Don’t sugar coat this
As diabetics in the community deal with their disease each day, they struggle to overcome the challenges it presents
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For most students, blood at the breakfast table is a cause for alarm, but for Type 1 diabetic junior Emma Potthast, it’s simply a part of her daily routine.
As she sits at the table waiting to eat her breakfast, Potthast pricks her finger. After inserting the blood into her glucometer, she waits until it gives her a reading on her blood sugar saying she can safely eat her meal.
For Type 1 diabetics, finger pricks are an occurrence that happen multiple times a day. They need to test their blood sugar levels every time they eat or whenever they feel the slightest bit dazed. “I always need to know my blood sugar levels and know how many carbs I’m eating,” Potthast said.
Without checking blood sugar levels routinely, diabetics run the risk of a high or low blood sugar, which can lead to hospitalization.
Type 1 diabetes is caused when the immune system destroys cells that create insulin, and the body cannot produce this necessary hormone, causing elevated levels of sugar in the blood.
Left untreated, diabetes can be dangerous for the body. It can cause problems such as blindness, kidney failure, and heart disease.
Diabetes changes the way an individual lives and how aware diabetics must be of their body. Since blood sugar levels fluctuate more frequently for diabetics, they must be more aware of the carbohydrates contained in foods.
Some diabetics, like Potthast, feel that they must plan each meal far in advance to keep count of their carb intake. As a result, Potthast has had to place more emphasis on what she eats. “I’ve become more self-aware, especially with eating. I never really cared what I used to eat, and now it’s opened me up to being healthier,” Potthast said
As a result, she must pack her lunch every day so that she can keep track of the carbs she eats. Although she can get something from the cafeteria, it’s easier to pack her own lunch because when she eats from the cafeteria, she doesn’t know the exact amount of carbs the food contains.
Diabetics must not only plan their meals around their disease, but also their entire schedules. “[Diabetes] causes me to restructure the things I do during the day. It just becomes an impedance. You have to think ahead,” Type 1 diabetic Athletic trainer Eric Fabriziani said.
After counting the amount of carbs in their meals, diabetics must also find ways to supply their bodies with additional insulin afterwards.
Some diabetics, like Fabriziani, use an insulin pump, which is attached to the body, to supply it with insulin. This is a way to avoid frequent injections with a needle. While this pump injects insulin into the body, diabetics must still input how much insulin they need into the machine since the process is not automatic. This makes administering insulin easier. “Sometimes we have long days where I’m away from my desk, and it’s just not easy to constantly deal with insulin injections,” Fabriziani said.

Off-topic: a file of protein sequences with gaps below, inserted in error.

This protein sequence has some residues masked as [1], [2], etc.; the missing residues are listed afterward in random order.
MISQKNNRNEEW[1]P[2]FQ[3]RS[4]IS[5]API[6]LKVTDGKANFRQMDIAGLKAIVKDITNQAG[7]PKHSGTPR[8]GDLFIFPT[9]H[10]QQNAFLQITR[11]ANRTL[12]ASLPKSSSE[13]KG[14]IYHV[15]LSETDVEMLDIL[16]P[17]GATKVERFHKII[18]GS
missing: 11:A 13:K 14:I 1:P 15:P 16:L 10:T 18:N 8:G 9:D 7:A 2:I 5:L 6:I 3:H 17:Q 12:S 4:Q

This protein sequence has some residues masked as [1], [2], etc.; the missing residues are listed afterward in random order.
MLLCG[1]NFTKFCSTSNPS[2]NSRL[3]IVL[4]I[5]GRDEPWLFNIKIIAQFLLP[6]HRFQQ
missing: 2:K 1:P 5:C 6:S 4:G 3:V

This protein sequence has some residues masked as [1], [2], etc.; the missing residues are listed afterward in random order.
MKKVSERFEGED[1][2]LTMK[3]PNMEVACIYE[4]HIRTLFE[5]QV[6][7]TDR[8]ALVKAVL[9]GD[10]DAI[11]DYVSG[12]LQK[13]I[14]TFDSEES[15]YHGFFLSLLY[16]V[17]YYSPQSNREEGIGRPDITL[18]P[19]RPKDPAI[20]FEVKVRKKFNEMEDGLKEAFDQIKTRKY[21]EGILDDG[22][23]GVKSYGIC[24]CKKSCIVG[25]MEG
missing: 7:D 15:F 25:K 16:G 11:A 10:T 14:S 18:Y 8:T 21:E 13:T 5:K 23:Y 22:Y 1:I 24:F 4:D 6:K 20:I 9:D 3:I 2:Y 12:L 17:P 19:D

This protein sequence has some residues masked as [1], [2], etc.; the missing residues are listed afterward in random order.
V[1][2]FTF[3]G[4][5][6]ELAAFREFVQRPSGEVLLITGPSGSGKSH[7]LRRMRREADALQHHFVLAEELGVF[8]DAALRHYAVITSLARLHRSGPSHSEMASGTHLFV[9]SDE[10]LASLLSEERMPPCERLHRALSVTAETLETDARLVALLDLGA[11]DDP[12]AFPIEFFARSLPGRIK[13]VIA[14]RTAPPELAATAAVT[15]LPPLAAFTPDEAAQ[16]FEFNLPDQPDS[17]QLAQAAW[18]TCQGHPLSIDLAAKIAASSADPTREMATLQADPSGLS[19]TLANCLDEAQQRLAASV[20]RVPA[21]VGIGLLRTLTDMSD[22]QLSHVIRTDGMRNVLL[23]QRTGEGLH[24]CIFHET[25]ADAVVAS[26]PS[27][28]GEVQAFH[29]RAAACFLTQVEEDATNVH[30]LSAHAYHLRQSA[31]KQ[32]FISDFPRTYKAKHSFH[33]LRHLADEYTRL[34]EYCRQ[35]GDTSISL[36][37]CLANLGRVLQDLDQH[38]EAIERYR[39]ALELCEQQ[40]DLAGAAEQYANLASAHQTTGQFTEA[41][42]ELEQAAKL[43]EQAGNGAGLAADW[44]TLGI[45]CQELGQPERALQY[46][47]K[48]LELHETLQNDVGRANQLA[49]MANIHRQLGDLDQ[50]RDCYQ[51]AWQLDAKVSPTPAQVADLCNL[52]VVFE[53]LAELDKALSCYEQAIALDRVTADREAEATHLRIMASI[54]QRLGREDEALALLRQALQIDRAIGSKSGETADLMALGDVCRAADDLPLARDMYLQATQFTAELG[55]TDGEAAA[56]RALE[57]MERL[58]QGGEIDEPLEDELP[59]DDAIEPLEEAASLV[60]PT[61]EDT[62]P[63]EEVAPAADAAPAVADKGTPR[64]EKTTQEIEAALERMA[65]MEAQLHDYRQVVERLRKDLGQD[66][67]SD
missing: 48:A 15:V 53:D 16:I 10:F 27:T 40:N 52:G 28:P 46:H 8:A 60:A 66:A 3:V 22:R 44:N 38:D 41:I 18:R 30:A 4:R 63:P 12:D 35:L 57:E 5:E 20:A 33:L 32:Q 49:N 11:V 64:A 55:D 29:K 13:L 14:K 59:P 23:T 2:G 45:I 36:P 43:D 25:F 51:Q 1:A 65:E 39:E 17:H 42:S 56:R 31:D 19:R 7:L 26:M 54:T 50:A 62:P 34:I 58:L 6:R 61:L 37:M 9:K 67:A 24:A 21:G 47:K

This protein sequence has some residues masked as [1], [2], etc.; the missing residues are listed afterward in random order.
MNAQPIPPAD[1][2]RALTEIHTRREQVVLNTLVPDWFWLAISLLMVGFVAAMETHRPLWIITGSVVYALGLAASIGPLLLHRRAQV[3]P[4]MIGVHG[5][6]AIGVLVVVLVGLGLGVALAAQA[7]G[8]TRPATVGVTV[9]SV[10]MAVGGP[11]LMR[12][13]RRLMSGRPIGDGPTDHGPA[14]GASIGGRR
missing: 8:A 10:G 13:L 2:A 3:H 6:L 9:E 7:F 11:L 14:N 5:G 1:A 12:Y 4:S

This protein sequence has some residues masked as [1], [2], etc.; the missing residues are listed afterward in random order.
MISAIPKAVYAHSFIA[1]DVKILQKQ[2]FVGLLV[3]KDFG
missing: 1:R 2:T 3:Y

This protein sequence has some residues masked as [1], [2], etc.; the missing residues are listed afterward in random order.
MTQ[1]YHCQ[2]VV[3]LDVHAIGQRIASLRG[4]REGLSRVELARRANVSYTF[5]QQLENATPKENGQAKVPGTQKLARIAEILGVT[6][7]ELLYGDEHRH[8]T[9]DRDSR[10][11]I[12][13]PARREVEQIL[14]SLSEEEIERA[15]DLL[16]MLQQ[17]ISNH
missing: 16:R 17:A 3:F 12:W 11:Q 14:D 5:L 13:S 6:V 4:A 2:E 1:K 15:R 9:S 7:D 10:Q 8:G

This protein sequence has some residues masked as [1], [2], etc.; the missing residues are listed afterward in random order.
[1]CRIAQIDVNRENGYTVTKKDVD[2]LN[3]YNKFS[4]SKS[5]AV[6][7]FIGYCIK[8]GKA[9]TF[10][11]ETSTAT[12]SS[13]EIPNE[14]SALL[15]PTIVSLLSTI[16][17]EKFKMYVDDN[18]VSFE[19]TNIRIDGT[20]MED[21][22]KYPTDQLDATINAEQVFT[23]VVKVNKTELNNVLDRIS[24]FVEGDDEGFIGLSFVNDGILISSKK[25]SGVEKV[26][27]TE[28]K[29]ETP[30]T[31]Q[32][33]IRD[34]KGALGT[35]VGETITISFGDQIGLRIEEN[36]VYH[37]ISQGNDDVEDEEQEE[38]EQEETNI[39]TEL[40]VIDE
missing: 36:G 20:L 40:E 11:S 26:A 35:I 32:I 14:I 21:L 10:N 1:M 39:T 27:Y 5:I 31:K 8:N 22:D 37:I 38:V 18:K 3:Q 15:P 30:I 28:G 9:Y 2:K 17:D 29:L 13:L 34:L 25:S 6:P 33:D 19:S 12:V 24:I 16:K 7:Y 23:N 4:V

Other diabetics, like Potthast, have complications with the pump and must give themselves a shot of insulin after every meal or snack. In some instances, an individual’s blood sugar levels can be elevated without eating, but diabetics must still take a shot of insulin. This required injection means that Potthast, as well as other students with diabetes, must visit the nurse’s office at least once a day. “I make friends with all the nurses at my schools because I spend so much time there,” Potthast said.
In addition, some students may experience low blood sugar levels or high blood sugar levels at any point during the day and need to be excused from class to go address their symptoms. Sophomore Tommy Kerfoot says that he can spend up to a half hour in the nurse’s office addressing low blood sugar levels.
These necessary absences from class can affect students’ schoolwork, as they miss class time to go take care of their physical health. “I think I would have a better academic standing if I didn’t have to leave class all the time because of my blood sugar levels,” Potthast said.
Diabetes not only forces students to change their routines, but also places a new emphasis on remembering supplies. Forgetting diabetic supplies or a lunch can lead to low blood sugar, which could cause weakness, shakiness, or even hospitalization.
Remembering the supplies that keep you healthy may seem like an easy task, but with so much to keep track of, students can still forget to bring everything with them to school. The importance of these supplies and the negative consequences of forgetting them can lead diabetics to stress over their preparation for health-related issues. “It’s always the thought of ‘will I need something?’ and not have it,” Fabriziani said.
Despite the struggles of living with diabetes, handling the disease can help individuals become more self-sufficient. “I’m very independent now, and I’m independent with my self-care,” Kerfoot said. This independence may have developed in response to his disease, but it is now a part of Kerfoot’s life.
While diabetics are forced to change their eating habits and lifestyles, these changes can ultimately help each of them grow and mature as a person. “Diabetes has made me a more prepared and organized person,” Potthast said.
Katherine Grimm is the Media Chief and Grace Mottley is the Assignment Chief for The Patriot and jcpatriot.com.